Chronic: If fearful avoidant attachment has been present since early childhood, it may continue to be a feature of personality.

Prognosis: The prognosis for fearful avoidant attachment is fair. With treatment, people can learn to manage their feelings of fear, anxiety, and avoidance so that they are able to engage in basic social situations.

Medical Attention: People with fearful avoidant attachment should seek medical attention if they experience any physical symptoms. These include chest pains, headaches, stomachaches, frequent urination, diarrhea, and vomiting.

What is fearful avoidant attachment disorder?

Fearful avoidant attachment disorder is a condition in which a person feels extreme anxiety when faced with social situations and relationships. A person with fearful avoidant attachment disorder will consistently avoid social or interpersonal contact despite the desire for company.

People with fearful avoidant attachment disorder experience intense fear, anxiety, and feelings of helplessness when faced with social situations. These fears typically develop in childhood and may severely limit the person’s ability to have meaningful relationships or hold a job. The fears are usually out of proportion to the actual situation and prevent people from living a normal life.

Fearful avoidant attachment disorder is related to autism spectrum disorders, mental retardation, schizophrenia, and certain forms of brain damage. It is also related to personality disorders such as schizoid personality disorder, avoidant personality disorder, and anxious personality disorder.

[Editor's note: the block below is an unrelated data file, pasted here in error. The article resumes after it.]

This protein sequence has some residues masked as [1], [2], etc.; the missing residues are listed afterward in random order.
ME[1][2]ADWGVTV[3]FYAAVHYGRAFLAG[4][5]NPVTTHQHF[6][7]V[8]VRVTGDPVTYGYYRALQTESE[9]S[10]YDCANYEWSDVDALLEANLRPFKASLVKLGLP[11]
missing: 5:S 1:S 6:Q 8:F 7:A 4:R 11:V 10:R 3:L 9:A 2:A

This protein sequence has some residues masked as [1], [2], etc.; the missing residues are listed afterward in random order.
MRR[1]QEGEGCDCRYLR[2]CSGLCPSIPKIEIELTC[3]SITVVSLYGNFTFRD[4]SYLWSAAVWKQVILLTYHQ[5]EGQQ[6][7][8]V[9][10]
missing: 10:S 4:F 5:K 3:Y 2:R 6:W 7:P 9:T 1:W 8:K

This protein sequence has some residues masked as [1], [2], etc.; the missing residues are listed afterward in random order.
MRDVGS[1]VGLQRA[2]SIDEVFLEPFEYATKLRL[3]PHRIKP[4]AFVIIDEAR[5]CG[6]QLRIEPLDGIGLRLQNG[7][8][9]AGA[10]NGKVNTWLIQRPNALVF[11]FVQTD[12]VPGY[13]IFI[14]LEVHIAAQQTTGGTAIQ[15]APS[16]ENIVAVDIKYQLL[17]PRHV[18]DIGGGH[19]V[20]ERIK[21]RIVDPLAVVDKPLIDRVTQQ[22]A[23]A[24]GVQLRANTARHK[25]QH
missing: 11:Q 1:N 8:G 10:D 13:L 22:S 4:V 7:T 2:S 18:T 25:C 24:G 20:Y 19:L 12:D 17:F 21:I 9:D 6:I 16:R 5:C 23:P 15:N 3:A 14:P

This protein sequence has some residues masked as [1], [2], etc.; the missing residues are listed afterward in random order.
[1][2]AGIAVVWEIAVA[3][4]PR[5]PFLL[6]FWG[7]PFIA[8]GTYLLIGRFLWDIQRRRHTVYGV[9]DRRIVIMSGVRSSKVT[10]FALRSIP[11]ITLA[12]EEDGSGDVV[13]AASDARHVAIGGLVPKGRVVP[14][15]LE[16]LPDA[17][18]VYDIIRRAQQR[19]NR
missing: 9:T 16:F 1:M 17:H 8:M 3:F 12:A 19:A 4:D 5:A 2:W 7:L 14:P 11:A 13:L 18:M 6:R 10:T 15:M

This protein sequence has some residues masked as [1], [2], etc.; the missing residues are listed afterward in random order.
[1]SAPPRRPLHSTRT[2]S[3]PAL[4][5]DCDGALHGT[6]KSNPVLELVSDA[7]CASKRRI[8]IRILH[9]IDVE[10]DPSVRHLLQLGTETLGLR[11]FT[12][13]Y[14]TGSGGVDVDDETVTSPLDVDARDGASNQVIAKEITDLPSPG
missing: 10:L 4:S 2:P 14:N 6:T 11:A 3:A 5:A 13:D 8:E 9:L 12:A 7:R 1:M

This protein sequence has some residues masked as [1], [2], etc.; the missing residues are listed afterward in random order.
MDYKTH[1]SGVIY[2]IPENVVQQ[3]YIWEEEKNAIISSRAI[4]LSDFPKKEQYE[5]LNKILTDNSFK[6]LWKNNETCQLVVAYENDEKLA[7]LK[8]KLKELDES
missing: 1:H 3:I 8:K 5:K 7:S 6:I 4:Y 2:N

Fearful avoidant attachment disorder typically appears in childhood but can begin at any time in life. In some cases, fearful avoidant attachment disorder develops as a result of a negative or traumatic social experience. The condition is often worsened by a lack of social support, such as living in a foreign country where you don’t know the language or culture.

Treatment of fearful avoidant attachment disorder may include:

Drug therapy: Drug therapies can reduce anxiety and fear. These generally include antidepressants and other psychiatric drugs.

Cognitive-behavioral therapy (CBT): CBT teaches people to identify, evaluate, and alter negative thoughts. This method is useful for treating fears, phobias, and social anxieties.